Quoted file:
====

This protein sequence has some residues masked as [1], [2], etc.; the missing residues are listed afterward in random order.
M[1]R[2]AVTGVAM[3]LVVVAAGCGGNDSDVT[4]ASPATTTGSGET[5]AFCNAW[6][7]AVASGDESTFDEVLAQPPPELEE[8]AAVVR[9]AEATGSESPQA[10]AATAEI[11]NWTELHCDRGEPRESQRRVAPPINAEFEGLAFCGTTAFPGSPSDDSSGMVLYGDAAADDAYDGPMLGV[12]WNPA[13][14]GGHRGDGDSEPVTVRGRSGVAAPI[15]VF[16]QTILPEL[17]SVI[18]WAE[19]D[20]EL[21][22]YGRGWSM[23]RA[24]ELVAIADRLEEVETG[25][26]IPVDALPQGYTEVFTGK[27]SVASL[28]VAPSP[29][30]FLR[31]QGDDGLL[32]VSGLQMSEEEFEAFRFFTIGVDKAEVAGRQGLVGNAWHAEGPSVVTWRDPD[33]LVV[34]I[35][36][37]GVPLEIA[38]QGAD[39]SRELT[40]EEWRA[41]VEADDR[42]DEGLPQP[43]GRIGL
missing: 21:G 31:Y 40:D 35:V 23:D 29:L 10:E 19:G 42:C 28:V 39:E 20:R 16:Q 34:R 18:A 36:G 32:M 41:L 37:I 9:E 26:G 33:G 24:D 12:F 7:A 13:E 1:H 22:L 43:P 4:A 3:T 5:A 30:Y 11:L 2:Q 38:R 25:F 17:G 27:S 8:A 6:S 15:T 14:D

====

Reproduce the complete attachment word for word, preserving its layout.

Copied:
This protein sequence has some residues masked as [1], [2], etc.; the missing residues are listed afterward in random order.
M[1]R[2]AVTGVAM[3]LVVVAAGCGGNDSDVT[4]ASPATTTGSGET[5]AFCNAW[6][7]AVASGDESTFDEVLAQPPPELEE[8]AAVVR[9]AEATGSESPQA[10]AATAEI[11]NWTELHCDRGEPRESQRRVAPPINAEFEGLAFCGTTAFPGSPSDDSSGMVLYGDAAADDAYDGPMLGV[12]WNPA[13][14]GGHRGDGDSEPVTVRGRSGVAAPI[15]VF[16]QTILPEL[17]SVI[18]WAE[19]D[20]EL[21][22]YGRGWSM[23]RA[24]ELVAIADRLEEVETG[25][26]IPVDALPQGYTEVFTGK[27]SVASL[28]VAPSP[29][30]FLR[31]QGDDGLL[32]VSGLQMSEEEFEAFRFFTIGVDKAEVAGRQGLVGNAWHAEGPSVVTWRDPD[33]LVV[34]I[35][36][37]GVPLEIA[38]QGAD[39]SRELT[40]EEWRA[41]VEADDR[42]DEGLPQP[43]GRIGL
missing: 21:G 31:Y 40:D 35:V 23:D 29:L 10:E 19:G 42:C 28:V 39:E 20:R 16:Q 34:R 18:A 36:G 32:M 41:L 37:I 9:E 26:G 33:G 24:D 12:F 7:A 13:E 1:H 22:L 43:P 4:A 3:T 5:A 30:Y 11:L 2:Q 38:R 25:F 17:G 27:S 8:A 6:S 15:T 14:D